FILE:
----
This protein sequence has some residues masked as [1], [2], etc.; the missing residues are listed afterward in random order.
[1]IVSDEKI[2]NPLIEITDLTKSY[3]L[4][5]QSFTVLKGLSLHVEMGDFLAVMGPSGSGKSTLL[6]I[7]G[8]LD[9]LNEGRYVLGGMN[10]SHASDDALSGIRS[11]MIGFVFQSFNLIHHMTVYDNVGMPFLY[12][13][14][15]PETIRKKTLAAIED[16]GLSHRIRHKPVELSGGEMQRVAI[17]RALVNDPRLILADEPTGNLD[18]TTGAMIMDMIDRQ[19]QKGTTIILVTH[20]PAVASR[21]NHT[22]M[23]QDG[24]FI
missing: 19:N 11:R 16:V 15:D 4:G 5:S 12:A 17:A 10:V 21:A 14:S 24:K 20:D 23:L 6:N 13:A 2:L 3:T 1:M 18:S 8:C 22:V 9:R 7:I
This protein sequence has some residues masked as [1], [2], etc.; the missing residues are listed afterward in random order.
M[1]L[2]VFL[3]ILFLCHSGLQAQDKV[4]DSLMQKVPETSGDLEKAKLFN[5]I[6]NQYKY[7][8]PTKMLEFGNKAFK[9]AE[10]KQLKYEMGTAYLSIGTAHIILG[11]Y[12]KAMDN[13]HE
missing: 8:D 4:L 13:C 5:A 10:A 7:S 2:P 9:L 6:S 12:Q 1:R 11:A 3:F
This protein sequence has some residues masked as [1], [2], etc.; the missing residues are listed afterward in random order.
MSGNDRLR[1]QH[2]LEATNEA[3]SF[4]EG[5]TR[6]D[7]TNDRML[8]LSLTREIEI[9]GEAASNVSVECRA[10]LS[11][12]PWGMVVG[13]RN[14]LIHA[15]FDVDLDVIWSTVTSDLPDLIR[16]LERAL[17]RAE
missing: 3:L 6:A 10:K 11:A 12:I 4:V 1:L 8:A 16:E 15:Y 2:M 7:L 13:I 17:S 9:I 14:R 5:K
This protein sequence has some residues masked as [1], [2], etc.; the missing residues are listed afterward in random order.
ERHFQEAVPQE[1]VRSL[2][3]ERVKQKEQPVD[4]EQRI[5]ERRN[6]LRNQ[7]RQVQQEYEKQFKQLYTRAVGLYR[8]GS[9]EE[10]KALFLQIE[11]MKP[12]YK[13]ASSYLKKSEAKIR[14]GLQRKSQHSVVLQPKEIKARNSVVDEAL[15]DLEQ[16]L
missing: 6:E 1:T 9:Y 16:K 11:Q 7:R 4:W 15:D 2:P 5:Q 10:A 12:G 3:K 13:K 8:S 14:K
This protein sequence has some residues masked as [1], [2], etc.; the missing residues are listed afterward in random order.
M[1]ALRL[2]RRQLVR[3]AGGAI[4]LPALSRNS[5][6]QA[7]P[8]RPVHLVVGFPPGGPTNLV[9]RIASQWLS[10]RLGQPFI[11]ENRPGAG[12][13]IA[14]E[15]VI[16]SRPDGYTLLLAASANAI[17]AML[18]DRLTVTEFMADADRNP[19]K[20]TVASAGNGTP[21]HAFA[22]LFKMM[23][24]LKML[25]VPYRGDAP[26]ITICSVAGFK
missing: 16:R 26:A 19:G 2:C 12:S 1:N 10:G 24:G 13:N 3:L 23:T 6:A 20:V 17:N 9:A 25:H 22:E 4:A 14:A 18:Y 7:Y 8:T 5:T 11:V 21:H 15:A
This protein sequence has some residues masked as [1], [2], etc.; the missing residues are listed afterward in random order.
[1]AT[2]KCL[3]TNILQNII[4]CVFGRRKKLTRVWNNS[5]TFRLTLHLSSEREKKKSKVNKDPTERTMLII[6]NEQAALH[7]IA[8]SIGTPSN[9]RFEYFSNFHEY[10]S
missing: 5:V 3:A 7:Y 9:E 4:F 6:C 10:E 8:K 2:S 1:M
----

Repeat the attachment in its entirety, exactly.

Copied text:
This protein sequence has some residues masked as [1], [2], etc.; the missing residues are listed afterward in random order.
[1]IVSDEKI[2]NPLIEITDLTKSY[3]L[4][5]QSFTVLKGLSLHVEMGDFLAVMGPSGSGKSTLL[6]I[7]G[8]LD[9]LNEGRYVLGGMN[10]SHASDDALSGIRS[11]MIGFVFQSFNLIHHMTVYDNVGMPFLY[12][13][14][15]PETIRKKTLAAIED[16]GLSHRIRHKPVELSGGEMQRVAI[17]RALVNDPRLILADEPTGNLD[18]TTGAMIMDMIDRQ[19]QKGTTIILVTH[20]PAVASR[21]NHT[22]M[23]QDG[24]FI
missing: 19:N 11:R 16:V 15:D 4:G 5:S 12:A 17:A 10:V 21:A 14:S 24:K 20:D 23:L 6:N 13:A 2:L 3:T 1:M 18:S 8:C 22:V 9:R 7:I
This protein sequence has some residues masked as [1], [2], etc.; the missing residues are listed afterward in random order.
M[1]L[2]VFL[3]ILFLCHSGLQAQDKV[4]DSLMQKVPETSGDLEKAKLFN[5]I[6]NQYKY[7][8]PTKMLEFGNKAFK[9]AE[10]KQLKYEMGTAYLSIGTAHIILG[11]Y[12]KAMDN[13]HE
missing: 8:D 4:L 13:C 5:A 10:A 7:S 2:P 9:L 6:S 12:Q 1:R 11:A 3:F
This protein sequence has some residues masked as [1], [2], etc.; the missing residues are listed afterward in random order.
MSGNDRLR[1]QH[2]LEATNEA[3]SF[4]EG[5]TR[6]D[7]TNDRML[8]LSLTREIEI[9]GEAASNVSVECRA[10]LS[11][12]PWGMVVG[13]RN[14]LIHA[15]FDVDLDVIWSTVTSDLPDLIR[16]LERAL[17]RAE
missing: 3:L 6:A 10:K 11:A 12:I 4:V 1:L 8:A 16:E 15:Y 2:M 7:L 13:I 17:S 9:I 14:R 5:K
This protein sequence has some residues masked as [1], [2], etc.; the missing residues are listed afterward in random order.
ERHFQEAVPQE[1]VRSL[2][3]ERVKQKEQPVD[4]EQRI[5]ERRN[6]LRNQ[7]RQVQQEYEKQFKQLYTRAVGLYR[8]GS[9]EE[10]KALFLQIE[11]MKP[12]YK[13]ASSYLKKSEAKIR[14]GLQRKSQHSVVLQPKEIKARNSVVDEAL[15]DLEQ[16]L
missing: 6:E 1:T 9:Y 16:K 11:Q 7:R 4:W 15:D 2:P 5:Q 10:A 12:G 3:K 13:K 8:S 14:K
This protein sequence has some residues masked as [1], [2], etc.; the missing residues are listed afterward in random order.
M[1]ALRL[2]RRQLVR[3]AGGAI[4]LPALSRNS[5][6]QA[7]P[8]RPVHLVVGFPPGGPTNLV[9]RIASQWLS[10]RLGQPFI[11]ENRPGAG[12][13]IA[14]E[15]VI[16]SRPDGYTLLLAASANAI[17]AML[18]DRLTVTEFMADADRNP[19]K[20]TVASAGNGTP[21]HAFA[22]LFKMM[23][24]LKML[25]VPYRGDAP[26]ITICSVAGFK
missing: 16:R 26:A 19:G 2:C 12:S 1:N 10:G 24:G 13:N 3:L 23:T 6:A 20:V 17:N 9:A 25:H 22:E 4:A 14:A 18:Y 7:Y 8:T 5:T 11:V 21:H 15:A
This protein sequence has some residues masked as [1], [2], etc.; the missing residues are listed afterward in random order.
[1]AT[2]KCL[3]TNILQNII[4]CVFGRRKKLTRVWNNS[5]TFRLTLHLSSEREKKKSKVNKDPTERTMLII[6]NEQAALH[7]IA[8]SIGTPSN[9]RFEYFSNFHEY[10]S
missing: 5:V 3:A 7:Y 9:E 4:F 6:C 10:E 8:K 2:S 1:M